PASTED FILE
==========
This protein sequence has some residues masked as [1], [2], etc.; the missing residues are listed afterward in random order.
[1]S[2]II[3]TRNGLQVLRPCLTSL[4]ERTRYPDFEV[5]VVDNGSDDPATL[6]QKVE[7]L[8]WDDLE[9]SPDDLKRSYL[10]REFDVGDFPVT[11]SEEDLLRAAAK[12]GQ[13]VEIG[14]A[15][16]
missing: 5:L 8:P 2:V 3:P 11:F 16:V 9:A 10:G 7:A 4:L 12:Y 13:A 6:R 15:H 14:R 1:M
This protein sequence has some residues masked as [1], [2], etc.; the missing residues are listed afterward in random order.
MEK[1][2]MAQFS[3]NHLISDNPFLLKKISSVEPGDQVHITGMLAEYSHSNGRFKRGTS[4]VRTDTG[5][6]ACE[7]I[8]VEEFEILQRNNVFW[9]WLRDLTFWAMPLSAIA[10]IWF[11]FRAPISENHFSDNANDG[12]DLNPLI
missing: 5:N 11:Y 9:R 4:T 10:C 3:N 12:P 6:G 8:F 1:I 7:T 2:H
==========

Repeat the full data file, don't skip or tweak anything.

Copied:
This protein sequence has some residues masked as [1], [2], etc.; the missing residues are listed afterward in random order.
[1]S[2]II[3]TRNGLQVLRPCLTSL[4]ERTRYPDFEV[5]VVDNGSDDPATL[6]QKVE[7]L[8]WDDLE[9]SPDDLKRSYL[10]REFDVGDFPVT[11]SEEDLLRAAAK[12]GQ[13]VEIG[14]A[15][16]
missing: 5:L 8:P 2:V 3:P 11:F 16:V 9:A 10:G 7:A 4:L 12:Y 13:A 6:R 15:H 14:R 1:M
This protein sequence has some residues masked as [1], [2], etc.; the missing residues are listed afterward in random order.
MEK[1][2]MAQFS[3]NHLISDNPFLLKKISSVEPGDQVHITGMLAEYSHSNGRFKRGTS[4]VRTDTG[5][6]ACE[7]I[8]VEEFEILQRNNVFW[9]WLRDLTFWAMPLSAIA[10]IWF[11]FRAPISENHFSDNANDG[12]DLNPLI
missing: 5:N 11:Y 9:R 4:T 10:C 3:N 12:P 6:G 8:F 1:I 7:T 2:H